http://thecynicalmusician.com/2014/01/the-tyranny-of-legality/

How You’re Murdering the Music Industry. | unEARTH Music Hub

Oddly, few people are talking about how much money they are actually making through Spotify, but it’s estimated that the average play is worth an abysmal $0.005. That’s half a cent…if you’re getting anything at all. An artist needs to rack up 200 plays to make $1. How are we letting this happen?! Is the general population truly oblivious to the tremendous effort and cost involved in making music?

Surprise! Songs don’t just pop out of artists like perfectly polished Easter eggs. These creative humans have dedicated a large amount of their time, money and soul to create a tangible piece of art for your listening pleasure. Studio time is expensive! Rehearsal space is expensive! Gas is expensive! Instruments are expensive! Craft beer is expensive!!! Strike that last one.

But seriously guys, when you buy music, you’re not just paying for a song, you’re supporting the artist and the process.

READ THE FULL STORY AT unEARTH MUSIC Hub:
http://unearthmusichub.com/articles/streaming-music/

Pandora Suit May Upend Century-Old Royalty Plan | NY Times

After federal antitrust investigations, both groups agreed to government supervision in 1941.

This system has hummed along for decades. But with the rise of Internet radio, publishers have complained that the rules are antiquated and unfair. They point to the disparity in the way Pandora compensates the two sides of the music business: Last year, Pandora paid 49 percent of its revenue, or about $313 million, to record companies, but only 4 percent, or about $26 million, to publishers.

“It’s a godawful system that just doesn’t work,” said Martin N. Bandier, the chairman of Sony/ATV, the world’s largest music publisher.

The wider music world has been galvanized by the issue of low royalties from fast-growing streaming companies.

For songwriters, Ascap and BMI have also been among the most reliable institutions in the music industry, and few want to see them go. But Rick Carnes, a Nashville songwriter and president of the Songwriters Guild of America, said that while these organizations had served him and his colleagues well, the Justice Department agreements that govern them were outdated and must be changed.

“This is a horse-and-buggy consent decree in a digital environment,” Mr. Carnes said. “There’s no way that works now.”

READ THE FULL STORY AT THE NEW YORK TIMES:
http://www.nytimes.com/2014/02/14/business/media/pandora-suit-may-upend-century-old-royalty-plan.html?

7 royalty cheques that’ll make you lose your faith in the music industry | AUX

How little does the music industry pay artists? Shockingly little. Spotify, the dominant streaming music source in the U.S., is leaking money. They reportedly dole out 70 per cent of their revenue to royalties, and while that number seems high, consider this: each song stream pays an artist between one-sixth and one-eight of a cent. One source claimed that, on streaming music services, an artist requires nearly 50,000 plays to receive the revenue earned from one album sale. Ouch.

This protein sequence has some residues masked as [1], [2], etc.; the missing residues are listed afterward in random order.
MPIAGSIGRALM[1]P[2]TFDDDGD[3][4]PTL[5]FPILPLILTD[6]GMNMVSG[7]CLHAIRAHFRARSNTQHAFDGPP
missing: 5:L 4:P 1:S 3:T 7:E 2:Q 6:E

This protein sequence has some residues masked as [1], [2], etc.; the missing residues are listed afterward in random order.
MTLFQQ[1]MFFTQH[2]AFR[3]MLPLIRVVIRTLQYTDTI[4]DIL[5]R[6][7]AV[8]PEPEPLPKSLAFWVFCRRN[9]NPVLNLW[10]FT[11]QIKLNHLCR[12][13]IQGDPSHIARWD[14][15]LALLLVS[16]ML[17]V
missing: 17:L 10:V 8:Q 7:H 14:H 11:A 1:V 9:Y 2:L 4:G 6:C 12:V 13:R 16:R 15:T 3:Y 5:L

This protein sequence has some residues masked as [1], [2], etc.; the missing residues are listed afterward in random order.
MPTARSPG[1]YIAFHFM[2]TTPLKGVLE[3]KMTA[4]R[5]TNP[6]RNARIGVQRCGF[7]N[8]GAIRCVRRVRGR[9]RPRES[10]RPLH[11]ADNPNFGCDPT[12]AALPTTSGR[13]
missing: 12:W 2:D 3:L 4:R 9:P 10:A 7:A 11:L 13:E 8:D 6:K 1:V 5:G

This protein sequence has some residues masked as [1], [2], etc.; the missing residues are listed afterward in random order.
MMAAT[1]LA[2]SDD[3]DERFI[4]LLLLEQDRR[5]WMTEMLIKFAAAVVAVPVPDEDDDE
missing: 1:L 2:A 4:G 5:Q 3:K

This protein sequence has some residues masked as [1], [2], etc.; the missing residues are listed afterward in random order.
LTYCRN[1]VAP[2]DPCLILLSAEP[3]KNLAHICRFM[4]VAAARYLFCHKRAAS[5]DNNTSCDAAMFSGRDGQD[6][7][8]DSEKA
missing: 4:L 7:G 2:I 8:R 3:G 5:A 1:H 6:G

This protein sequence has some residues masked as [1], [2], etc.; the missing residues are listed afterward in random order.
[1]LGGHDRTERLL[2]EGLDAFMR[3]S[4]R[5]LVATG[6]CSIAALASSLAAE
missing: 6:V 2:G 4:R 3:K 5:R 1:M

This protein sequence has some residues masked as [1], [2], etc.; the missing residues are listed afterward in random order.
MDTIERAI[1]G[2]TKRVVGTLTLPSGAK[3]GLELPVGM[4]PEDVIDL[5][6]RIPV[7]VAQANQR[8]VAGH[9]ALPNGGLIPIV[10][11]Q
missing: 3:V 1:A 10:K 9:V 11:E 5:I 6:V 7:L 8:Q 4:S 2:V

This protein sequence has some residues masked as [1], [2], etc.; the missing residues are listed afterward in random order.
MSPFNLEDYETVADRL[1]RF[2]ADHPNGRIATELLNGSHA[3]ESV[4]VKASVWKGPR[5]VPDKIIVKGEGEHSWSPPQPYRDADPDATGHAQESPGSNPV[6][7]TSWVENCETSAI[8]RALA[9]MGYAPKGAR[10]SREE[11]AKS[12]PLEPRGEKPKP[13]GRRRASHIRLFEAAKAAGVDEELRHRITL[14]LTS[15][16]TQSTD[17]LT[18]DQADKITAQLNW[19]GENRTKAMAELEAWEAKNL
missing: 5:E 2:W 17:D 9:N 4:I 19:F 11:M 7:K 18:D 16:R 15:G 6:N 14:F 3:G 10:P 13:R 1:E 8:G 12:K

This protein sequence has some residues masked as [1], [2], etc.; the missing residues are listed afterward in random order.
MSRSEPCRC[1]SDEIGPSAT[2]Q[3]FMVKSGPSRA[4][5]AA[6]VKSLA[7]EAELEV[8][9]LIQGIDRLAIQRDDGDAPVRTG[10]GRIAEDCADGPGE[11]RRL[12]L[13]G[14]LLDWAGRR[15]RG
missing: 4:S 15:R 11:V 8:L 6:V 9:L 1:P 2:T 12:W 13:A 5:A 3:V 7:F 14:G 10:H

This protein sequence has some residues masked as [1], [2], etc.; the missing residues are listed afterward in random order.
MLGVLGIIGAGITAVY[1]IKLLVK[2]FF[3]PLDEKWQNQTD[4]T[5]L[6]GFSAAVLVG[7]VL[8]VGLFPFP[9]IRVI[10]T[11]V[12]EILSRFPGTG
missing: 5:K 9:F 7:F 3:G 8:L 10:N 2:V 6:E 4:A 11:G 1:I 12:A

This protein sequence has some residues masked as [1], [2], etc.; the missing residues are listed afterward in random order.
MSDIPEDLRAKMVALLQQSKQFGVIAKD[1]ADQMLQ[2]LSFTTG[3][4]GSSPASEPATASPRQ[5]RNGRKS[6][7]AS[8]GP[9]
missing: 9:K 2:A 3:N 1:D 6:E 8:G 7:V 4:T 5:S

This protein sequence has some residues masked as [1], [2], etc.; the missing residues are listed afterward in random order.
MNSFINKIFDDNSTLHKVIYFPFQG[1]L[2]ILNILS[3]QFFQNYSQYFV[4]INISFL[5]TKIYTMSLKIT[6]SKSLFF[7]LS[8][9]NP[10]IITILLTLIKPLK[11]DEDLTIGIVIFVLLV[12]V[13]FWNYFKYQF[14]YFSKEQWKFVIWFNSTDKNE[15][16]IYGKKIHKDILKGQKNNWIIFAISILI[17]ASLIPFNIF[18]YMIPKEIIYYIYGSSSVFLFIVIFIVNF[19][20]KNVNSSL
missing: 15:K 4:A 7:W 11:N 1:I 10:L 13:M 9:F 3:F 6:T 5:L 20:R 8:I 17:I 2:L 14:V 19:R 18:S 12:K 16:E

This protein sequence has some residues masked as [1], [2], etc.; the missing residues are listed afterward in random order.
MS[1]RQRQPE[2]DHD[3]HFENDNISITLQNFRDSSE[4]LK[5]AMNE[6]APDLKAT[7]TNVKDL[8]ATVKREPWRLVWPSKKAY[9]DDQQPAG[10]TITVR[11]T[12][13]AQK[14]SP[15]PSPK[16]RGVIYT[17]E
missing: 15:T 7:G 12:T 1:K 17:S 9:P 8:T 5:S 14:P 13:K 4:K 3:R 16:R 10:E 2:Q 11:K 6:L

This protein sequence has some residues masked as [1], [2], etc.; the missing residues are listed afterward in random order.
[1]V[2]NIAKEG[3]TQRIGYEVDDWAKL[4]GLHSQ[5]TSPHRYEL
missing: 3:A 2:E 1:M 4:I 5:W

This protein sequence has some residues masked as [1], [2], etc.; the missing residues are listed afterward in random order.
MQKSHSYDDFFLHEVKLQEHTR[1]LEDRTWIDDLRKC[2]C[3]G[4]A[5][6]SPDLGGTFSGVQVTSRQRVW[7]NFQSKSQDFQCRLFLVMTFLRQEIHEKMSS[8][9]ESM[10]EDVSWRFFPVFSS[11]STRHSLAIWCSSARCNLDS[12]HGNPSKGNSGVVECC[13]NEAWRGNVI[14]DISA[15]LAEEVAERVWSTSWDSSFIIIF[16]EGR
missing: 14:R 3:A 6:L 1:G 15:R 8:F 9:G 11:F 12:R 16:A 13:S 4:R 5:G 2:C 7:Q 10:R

Indeed, things are getting dire. And here are seven examples of how bad things can get.

READ THE FULL STORY AT AUX:
http://m.aux.tv/news/100455-7-royalty-cheques-that-ll-make-you-lose-your-faith-in-the-music-industry

Blake Morgan Launches irespectmusic.org and #irespectmusic hashtag

Musician and artists rights advocate Blake Morgan has launched a new website, http://irespectmusic.org/ and the hashtag #irespectmusic

Blake is known not only for his music as a solo artist, and for the label he runs, ECR Music Group but also for his inspiring editorials on HuffPo:

Art and Music Are Professions Worth Fighting for

Pandora Needs to Do Right By Artists

We’re looking forward to seeing what he’s been up too…

BlakeIRespectMusic

RELATED:

Tim Westergren Emails Underscore Tension Between Pandora, Artists

Google, Advertising, Money and Piracy. A History of Wrongdoing Exposed.

Over 50 Major Brands Supporting Music Piracy, It’s Big Business!

FCC Shelves Pandora’s Bid For South Dakota Radio Station | Billboard

In a setback to its music licensing plans, Pandora has received word from the FCC that for the time being it is no longer processing its application to transfer ownership of the broadcasting license for KXMZ, the Rapid City, South Dakota radio station it acquired last June. Pandora had hoped to take advantage of the lower rates that internet streaming services owned by terrestrial radio stations enjoy.

READ THE FULL STORY AT BILLBOARD:
http://www.billboard.com/biz/articles/news/legal-and-management/5869791/fcc-shelves-pandoras-bid-for-south-dakota-radio